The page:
Mark S. Klempner, MD, is the Executive Vice Chancellor for MassBiologics of the University of Massachusetts Medical School, where he is professor of medicine. Dr. Klempner joined UMMS in July 1, 2012, from the Boston University School of Medicine, where he served as Associate Provost for Research, Conrad Wesselhoeft Professor of Medicine and the founding director of the National Emerging Infectious Diseases Laboratories (NEIDL).
Dr. Klempner is an internationally known figure at the intersection of basic infectious disease research and the development of therapeutics and vaccines to combat infections. Dr. Klempner discovered that inflammatory cells secrete & respond to proinflammatory cytokines (IL-1 and TNF) releasing reactive oxygen species & lysosomal contents. These observations have formed the basis for effective anti-cytokine treatments for inflammatory diseases such as rheumatoid arthritis. He engineered the first “reporter pathogens” demonstrating that intracellular changes were crucial to the pathogenesis of staphylococcal and plague infections & discovered the essential role of host plasminogen for transmission of the Lyme disease spirochete. Each of these discoveries have been coupled to translational clinical research including demonstration that lysosomotropic antibiotics eradicate intracellular staphylococci and reduce carriage of staph as well as the recurrence of staphylococcal skin and soft tissue infections. His clinical research on Lyme disease includes the pivotal treatment studies for post treatment chronic Lyme disease and trials of the Lyme vaccine. His research experience formed the basis for successful design and scientific program development for the NIH funded high containment NEIDL.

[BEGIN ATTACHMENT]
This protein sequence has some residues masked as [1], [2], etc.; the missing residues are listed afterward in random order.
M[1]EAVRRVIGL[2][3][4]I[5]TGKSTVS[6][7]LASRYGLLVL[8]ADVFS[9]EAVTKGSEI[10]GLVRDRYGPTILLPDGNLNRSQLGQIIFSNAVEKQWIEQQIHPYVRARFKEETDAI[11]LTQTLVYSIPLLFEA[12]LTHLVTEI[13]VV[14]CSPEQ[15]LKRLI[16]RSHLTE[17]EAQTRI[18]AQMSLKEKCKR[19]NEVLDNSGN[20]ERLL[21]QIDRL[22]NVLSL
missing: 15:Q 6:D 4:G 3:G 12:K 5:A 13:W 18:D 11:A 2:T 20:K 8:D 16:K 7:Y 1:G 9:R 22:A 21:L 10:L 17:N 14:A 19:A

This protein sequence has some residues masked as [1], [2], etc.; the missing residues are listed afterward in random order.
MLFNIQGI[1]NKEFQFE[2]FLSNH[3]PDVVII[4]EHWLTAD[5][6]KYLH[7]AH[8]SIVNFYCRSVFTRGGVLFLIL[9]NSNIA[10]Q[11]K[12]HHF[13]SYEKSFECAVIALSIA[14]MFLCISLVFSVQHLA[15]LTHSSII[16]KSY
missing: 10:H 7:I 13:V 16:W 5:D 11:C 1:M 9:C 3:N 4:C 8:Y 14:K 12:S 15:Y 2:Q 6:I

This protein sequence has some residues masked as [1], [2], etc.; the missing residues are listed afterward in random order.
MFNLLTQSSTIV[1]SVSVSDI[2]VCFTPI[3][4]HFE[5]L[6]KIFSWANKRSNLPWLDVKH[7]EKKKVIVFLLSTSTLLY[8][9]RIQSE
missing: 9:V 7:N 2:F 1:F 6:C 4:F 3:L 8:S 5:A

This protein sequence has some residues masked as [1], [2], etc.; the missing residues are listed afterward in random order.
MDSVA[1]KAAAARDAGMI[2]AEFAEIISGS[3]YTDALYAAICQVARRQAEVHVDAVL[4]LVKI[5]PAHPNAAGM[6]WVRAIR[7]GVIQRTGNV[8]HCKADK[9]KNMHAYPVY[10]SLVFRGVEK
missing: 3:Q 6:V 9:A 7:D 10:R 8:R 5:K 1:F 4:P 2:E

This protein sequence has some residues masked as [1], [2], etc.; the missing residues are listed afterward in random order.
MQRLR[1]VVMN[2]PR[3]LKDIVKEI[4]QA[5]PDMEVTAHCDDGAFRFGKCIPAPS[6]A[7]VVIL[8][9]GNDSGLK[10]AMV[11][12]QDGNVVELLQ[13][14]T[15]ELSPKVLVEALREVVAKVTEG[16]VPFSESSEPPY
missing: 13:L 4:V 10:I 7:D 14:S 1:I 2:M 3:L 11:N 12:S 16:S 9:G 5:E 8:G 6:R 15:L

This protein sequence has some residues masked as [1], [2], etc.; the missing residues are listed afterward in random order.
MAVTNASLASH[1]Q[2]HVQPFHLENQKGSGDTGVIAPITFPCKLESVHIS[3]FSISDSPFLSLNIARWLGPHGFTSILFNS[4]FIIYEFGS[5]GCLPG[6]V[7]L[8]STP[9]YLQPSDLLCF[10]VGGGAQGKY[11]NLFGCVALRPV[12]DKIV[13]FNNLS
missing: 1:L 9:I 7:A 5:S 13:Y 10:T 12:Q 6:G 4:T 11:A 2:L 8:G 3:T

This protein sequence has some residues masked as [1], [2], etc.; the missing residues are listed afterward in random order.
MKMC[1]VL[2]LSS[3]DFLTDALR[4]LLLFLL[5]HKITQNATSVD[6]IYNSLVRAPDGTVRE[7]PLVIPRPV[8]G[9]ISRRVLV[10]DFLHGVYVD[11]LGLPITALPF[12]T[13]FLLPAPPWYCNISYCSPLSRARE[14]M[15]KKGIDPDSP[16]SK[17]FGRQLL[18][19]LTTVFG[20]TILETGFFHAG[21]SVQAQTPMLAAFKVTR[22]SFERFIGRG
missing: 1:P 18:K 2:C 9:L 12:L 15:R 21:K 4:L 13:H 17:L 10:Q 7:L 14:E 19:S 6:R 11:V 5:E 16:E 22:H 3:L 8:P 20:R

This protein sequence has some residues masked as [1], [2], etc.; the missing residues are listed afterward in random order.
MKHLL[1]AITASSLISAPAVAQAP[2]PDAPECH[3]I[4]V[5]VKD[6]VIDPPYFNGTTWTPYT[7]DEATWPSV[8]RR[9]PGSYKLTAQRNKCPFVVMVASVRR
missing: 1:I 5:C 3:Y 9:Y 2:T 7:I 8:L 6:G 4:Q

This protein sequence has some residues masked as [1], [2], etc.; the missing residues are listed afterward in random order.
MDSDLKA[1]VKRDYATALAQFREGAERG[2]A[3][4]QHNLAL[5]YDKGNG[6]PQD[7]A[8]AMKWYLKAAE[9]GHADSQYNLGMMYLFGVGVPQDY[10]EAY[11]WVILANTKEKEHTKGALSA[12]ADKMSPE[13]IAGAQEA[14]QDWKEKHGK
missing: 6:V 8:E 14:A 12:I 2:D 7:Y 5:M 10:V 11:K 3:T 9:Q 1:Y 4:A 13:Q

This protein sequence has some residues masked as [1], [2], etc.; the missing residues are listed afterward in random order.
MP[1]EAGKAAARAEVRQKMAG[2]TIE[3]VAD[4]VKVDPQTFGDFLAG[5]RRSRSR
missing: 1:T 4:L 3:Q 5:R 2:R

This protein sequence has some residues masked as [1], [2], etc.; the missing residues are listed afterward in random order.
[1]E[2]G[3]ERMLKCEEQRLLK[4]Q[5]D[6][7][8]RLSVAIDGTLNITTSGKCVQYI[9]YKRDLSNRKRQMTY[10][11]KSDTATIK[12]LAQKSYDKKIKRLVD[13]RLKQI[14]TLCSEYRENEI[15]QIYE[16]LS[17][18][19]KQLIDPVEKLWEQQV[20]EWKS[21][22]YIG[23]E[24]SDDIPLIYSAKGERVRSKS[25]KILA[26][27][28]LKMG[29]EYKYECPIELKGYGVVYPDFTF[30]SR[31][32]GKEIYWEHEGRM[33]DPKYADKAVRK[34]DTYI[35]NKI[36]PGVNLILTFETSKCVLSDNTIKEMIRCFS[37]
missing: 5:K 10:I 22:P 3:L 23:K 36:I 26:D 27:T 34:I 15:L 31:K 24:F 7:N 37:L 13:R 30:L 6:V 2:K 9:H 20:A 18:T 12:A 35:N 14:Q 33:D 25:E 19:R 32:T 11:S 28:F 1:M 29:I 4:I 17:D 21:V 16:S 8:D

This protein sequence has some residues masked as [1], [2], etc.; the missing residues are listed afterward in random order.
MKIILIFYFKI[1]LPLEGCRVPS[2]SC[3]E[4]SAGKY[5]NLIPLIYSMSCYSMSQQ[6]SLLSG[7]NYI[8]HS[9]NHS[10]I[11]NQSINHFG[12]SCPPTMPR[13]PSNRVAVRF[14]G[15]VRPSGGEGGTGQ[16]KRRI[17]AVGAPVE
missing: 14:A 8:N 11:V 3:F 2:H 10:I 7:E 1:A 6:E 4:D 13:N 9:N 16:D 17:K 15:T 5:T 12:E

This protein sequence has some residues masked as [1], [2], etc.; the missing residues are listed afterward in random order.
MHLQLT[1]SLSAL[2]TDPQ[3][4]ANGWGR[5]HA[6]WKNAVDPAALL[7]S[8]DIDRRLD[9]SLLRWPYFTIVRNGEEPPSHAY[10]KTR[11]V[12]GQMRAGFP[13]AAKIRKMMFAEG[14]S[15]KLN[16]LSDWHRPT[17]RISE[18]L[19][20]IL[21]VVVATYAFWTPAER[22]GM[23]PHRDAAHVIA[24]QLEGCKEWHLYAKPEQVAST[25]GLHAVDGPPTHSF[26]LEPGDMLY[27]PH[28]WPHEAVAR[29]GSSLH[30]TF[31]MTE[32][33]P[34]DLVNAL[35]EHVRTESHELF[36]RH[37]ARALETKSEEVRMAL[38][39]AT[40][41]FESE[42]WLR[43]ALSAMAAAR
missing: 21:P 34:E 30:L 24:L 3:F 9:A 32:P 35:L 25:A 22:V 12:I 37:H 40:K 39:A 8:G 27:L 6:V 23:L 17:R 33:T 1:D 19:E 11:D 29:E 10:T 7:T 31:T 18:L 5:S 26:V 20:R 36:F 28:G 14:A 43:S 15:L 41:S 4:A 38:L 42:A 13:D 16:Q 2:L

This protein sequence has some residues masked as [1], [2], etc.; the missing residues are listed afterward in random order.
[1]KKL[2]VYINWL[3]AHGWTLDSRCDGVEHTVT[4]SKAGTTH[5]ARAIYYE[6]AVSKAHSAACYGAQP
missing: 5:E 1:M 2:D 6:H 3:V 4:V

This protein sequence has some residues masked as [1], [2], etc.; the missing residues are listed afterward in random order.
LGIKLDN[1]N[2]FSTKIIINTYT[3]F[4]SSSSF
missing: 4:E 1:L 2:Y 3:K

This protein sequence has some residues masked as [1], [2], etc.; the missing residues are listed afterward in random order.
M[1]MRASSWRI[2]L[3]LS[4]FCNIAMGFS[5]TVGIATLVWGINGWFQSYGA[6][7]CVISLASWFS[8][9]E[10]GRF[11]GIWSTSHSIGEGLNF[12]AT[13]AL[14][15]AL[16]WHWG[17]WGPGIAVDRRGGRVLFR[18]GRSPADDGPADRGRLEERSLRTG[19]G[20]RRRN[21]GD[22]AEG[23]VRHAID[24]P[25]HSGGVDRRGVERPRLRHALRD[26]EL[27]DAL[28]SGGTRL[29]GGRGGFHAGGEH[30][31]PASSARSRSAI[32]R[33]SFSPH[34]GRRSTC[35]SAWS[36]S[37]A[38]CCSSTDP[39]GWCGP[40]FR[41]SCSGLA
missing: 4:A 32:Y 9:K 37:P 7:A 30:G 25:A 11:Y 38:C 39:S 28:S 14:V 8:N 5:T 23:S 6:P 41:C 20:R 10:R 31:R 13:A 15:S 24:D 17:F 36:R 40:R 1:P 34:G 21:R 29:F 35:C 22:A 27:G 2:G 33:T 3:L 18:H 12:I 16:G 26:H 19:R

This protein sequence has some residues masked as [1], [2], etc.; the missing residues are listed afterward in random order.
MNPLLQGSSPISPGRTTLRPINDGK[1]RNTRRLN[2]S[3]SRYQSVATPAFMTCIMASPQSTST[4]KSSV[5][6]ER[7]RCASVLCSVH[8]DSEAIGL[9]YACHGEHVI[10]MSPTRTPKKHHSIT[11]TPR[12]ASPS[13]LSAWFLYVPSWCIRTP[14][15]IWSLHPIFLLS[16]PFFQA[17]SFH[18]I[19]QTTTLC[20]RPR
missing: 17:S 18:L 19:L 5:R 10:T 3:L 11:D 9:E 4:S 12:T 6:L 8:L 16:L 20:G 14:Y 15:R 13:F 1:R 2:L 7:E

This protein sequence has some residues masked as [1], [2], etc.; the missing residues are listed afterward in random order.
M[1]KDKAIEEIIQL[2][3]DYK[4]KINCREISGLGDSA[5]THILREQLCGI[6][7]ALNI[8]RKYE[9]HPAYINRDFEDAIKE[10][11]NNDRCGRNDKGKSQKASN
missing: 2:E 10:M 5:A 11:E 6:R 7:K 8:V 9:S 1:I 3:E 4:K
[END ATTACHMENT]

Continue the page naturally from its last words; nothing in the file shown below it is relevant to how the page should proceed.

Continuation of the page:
Dr. Klempner’s research interests include the molecular pathogenesis of Lyme disease, prevention and treatment of Lyme disease, strategies to interrupt transmission of vector transmitted infectious diseases, immune based prevention and treatment of hemorrhagic fever virus infectious diseases, bacterial antibiotic resistance and the role of bacterial subpopulations in hetero-resistance and the development of human monoclonal antibodies for the prevention and treatment of human diseases.
A graduate of the Cornell University Medical College, Dr. Klempner trained at the Massachusetts General Hospital and the Laboratory of Clinical Investigation at the National Institute of Allergy and Infectious Diseases and the National Naval Medical Center. He has held national leadership positions including the American Board of Internal Medicine Chair of the Infectious Diseases Board and member of the Board of Directors, President of the Association of Subspecialty Professors member of the Accreditation Council for Graduate Medical Education, the MA Governor’s Life Sciences Advisory Board, the Board of Scientific Counselors for the NIH Clinical Center. For over a decade he served as Associate Editor of the New England Journal of Medicine, selecting and refining the infectious diseases content of this leading clinical research journal.
Rebecca Cannon, PhD